and his wife ____(full name) ____who lived at ____.
Mary Theresa Minter; William Minter;
Elizabeth Waggoner Minter; from Columbia, Ky.
to Columbia, Tenn. in 1829.
44. Remarks on ancestry. Give her any and all
facts possible in reference to your parents,
grandparents, great-grandparents, etc., not included
in the foregoing, as where they lived, office held, Revolutionary or other was services; what country the family
came from to America; where first settled,
county and state; always giving full names (if
possible) and never referring to an ancestory simply as such without giving the name. It is desirable to include every
fact possible and to that end the full and
exact record from old Bibles should be appended
on separate sheets of this size, thus preserving the facts from loss.
My father was the son of Jesse Green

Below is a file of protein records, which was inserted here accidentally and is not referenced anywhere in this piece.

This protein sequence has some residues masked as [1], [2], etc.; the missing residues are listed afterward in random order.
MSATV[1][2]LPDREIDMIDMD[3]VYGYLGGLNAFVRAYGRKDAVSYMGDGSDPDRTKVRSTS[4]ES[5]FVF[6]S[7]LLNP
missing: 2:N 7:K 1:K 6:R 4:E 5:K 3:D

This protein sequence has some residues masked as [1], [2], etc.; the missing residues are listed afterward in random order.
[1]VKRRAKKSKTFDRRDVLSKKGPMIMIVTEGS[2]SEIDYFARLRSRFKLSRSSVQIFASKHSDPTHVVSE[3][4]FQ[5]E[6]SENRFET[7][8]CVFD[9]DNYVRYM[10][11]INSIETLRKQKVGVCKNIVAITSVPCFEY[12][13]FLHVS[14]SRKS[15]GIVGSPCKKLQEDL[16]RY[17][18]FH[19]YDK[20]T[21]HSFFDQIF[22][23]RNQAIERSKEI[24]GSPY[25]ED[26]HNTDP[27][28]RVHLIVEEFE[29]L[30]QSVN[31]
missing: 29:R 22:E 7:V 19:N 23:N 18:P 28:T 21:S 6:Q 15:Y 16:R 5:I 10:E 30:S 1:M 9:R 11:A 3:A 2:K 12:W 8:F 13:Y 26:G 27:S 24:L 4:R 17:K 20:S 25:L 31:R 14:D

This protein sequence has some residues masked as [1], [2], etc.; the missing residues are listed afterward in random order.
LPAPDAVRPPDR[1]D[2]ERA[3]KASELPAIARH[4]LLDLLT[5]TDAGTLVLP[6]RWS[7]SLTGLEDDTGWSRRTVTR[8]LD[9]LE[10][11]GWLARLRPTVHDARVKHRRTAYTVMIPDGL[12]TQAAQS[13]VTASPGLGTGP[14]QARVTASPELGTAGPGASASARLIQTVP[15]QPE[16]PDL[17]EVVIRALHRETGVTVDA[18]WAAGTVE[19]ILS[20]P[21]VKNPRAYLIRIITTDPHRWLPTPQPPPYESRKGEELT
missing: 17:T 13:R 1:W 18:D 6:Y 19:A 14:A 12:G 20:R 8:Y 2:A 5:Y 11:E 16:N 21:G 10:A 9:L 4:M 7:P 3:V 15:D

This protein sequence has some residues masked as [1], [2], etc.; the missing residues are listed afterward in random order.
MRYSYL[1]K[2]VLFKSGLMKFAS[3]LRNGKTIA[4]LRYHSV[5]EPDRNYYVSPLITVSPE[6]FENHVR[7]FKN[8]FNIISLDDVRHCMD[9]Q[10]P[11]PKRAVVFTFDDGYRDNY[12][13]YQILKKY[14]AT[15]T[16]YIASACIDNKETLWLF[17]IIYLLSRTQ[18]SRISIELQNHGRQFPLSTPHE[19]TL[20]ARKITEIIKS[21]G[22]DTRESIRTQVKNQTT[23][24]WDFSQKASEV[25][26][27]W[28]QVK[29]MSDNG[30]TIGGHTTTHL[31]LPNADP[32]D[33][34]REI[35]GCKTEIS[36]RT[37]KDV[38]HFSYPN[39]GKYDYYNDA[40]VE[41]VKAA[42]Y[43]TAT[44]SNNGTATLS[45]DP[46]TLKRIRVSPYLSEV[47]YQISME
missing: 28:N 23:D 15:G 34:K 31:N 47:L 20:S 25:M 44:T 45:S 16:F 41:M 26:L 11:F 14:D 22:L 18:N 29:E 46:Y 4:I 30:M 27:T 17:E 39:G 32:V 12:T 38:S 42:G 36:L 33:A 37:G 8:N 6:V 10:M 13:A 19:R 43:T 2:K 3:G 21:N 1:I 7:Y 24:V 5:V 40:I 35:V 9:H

Rainey and Martha McKinney Rainey. Moved from
Va. about 1825 to Maury Co. Tenn on Bear Creek 6 miles
of Columbia. I have little knowledge of his ancestry beyond this.
My mother's ancestor in American was
Bartholomew Dupuy "the Hugenot Exile", who fled
from France in 1700 and settled near Richmond, Va. Beyond him we have authentic genealogy of our family
extending back to year 1033.
45. Give the names of all the members of your
Company you can remember: (if you know where
the Roster is to be had, please make special note of this.)
46. Give here the name and post office address of
living veterans of the Civil War, whether
members of your company or not.